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Cities lagging on census

U.S. Census Bureau reports Newport Beach and Costa Mesa third and second to last on form returns.

April 02, 2010|By Erik HolmesOCLNN.com

About 51% of Orange County residents have completed and returned their 2010 census forms, according to nationwide data released this week by the U.S. Census Bureau.

But Costa Mesa and Newport Beach have some of the lowest participation rates in the county.

The county average is slightly higher than the statewide rate of 49% and slightly lower than the national rate of 52%. Statistics for every state, county and city are available on the 2010 census website.

“For every 100 people who don’t return their census form, the Commerce Department estimates that Orange County may lose $1.3 million in funding for vital services over the next 10 years,” Orange County Board of Supervisors Chairwoman Janet Nguyen said in a news release. “In these difficult economic times, it is more important than ever that people return their census forms to ensure that Orange County receives its fair share of federal funding.”

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Laguna Woods, a South County retirement village, so far has the county’s highest participation rate at 71%, and Santa Ana has the lowest at 44%.

Newport Beach, 46%, and Costa Mesa, 45%, are two from the bottom of the list. Nearby Huntington Beach fared better, winding up in the middle, at 52%.

The county’s mail participation rate was 77% for the last census in 2000, so Orange County residents have some catching up to do.

Beginning this month, census takers will begin visiting households to count people manually in homes that have not returned the forms. The Census Bureau is hiring an estimated 1.4 million temporary workers nationwide to complete the census, according to the bureau’s website.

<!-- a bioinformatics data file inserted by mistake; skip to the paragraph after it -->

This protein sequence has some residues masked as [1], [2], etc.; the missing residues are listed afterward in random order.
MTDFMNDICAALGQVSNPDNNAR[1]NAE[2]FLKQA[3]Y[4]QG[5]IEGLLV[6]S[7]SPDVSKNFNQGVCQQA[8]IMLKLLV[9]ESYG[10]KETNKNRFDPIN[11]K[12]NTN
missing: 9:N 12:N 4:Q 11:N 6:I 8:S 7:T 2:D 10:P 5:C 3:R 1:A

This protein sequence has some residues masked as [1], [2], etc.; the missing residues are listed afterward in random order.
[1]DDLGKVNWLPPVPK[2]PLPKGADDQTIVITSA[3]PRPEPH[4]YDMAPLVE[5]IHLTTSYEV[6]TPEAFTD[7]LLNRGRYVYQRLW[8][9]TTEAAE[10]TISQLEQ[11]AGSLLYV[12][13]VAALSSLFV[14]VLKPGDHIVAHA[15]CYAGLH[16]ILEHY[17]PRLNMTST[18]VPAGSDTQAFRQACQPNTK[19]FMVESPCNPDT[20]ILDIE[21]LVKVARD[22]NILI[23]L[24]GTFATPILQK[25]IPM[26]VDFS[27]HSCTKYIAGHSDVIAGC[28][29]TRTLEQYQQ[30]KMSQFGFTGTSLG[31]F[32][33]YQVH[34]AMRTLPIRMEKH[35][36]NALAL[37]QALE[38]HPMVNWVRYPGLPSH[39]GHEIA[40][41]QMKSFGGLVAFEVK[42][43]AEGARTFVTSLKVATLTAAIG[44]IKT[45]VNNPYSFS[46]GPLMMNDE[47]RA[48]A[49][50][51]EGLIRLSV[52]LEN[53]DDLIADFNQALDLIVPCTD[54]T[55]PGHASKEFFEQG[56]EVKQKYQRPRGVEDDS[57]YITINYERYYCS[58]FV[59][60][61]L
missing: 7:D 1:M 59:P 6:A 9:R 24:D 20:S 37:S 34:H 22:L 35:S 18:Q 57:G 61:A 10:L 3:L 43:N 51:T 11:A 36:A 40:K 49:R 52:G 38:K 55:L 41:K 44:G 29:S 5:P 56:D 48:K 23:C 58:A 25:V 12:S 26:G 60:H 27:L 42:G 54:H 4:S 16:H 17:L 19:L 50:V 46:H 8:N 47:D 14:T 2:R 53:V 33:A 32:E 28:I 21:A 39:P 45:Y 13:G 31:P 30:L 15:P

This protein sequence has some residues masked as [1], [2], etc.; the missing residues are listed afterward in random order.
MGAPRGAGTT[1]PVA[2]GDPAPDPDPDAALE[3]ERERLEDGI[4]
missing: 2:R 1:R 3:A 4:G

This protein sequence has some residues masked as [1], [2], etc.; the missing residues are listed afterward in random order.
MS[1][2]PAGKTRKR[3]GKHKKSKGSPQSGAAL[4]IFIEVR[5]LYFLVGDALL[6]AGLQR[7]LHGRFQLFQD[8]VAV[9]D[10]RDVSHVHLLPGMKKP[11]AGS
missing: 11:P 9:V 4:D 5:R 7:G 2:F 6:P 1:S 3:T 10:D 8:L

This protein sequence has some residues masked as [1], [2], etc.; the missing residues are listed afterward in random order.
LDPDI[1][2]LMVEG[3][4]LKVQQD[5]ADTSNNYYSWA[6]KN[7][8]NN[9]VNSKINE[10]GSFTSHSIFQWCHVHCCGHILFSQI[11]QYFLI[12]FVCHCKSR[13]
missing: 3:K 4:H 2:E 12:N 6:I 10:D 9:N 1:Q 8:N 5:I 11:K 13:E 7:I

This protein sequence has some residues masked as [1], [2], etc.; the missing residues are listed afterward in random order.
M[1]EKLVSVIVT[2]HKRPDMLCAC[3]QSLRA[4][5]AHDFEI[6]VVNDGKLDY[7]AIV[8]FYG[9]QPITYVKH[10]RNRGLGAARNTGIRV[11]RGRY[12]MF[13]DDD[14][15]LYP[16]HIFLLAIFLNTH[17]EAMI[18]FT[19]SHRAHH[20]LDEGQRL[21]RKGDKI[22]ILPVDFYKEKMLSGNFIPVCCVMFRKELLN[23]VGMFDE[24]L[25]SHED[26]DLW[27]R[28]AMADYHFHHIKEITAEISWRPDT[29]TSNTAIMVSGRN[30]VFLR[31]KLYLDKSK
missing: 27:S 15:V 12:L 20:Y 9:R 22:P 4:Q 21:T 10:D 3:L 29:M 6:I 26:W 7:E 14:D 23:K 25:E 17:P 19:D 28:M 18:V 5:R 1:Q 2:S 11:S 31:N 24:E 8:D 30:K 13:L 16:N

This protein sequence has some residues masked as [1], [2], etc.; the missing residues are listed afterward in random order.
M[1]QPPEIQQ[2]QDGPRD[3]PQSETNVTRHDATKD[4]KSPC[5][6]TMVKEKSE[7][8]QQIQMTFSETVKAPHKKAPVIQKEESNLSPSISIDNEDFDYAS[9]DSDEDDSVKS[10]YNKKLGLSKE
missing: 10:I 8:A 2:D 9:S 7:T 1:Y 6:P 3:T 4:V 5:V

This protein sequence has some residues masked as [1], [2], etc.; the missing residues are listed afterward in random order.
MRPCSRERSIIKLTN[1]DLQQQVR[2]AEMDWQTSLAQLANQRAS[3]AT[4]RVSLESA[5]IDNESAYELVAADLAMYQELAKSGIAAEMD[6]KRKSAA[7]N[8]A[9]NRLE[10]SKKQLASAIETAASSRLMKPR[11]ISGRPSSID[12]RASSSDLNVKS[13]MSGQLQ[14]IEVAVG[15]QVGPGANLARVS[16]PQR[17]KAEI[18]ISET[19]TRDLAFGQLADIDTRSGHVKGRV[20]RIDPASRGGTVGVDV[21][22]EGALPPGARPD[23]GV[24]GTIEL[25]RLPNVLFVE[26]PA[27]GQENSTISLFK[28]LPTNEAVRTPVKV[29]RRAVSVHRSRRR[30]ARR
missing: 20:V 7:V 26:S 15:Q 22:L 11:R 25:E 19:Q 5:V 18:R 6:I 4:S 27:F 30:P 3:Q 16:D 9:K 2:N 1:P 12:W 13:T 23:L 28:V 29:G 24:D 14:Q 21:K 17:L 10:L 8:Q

The census form asks 10 questions about every man, woman and child in each household. The questions are about the person’s name, date of birth, race, ethnicity and primary residence.

The results of the census, delivered to the president in December, will be used to divvy up more than $400 billion of federal funding each year among communities across the country. The data help determine how many schools, hospitals, senior centers and infrastructure projects each community needs.

The federal government is required by the Constitution to conduct a census every 10 years, but political conservatives recently have objected to the inclusion of questions about race. Many believe that the census has become politicized, and that Democrats are trying to over-count minorities and immigrants.

By the numbers

Orange County participation rates in the U.S. census as of Thursday, from highest to lowest:

Laguna Woods, 77%

Seal Beach, 64%

Villa Park, 61%

Fountain Valley and La Palma, 59%

Cypress, 58%

Yorba Linda, 57%

Mission Viejo, Los Alamitos and Westminster, 55%

Laguna Hills, Placentia and Brea, 54%

Garden Grove, 53%

Laguna Niguel, Lake Forest, Huntington Beach and Orange, 52%

San Clemente, San Juan Capistrano, Buena Park and La Habra, 51%

Fullerton and Rancho Santa Margarita, 50%

Stanton and Dana Point, 49% Anaheim, Tustin and Irvine, 48%

Newport Beach, 46%

Costa Mesa, 45%

Santa Ana, 44%


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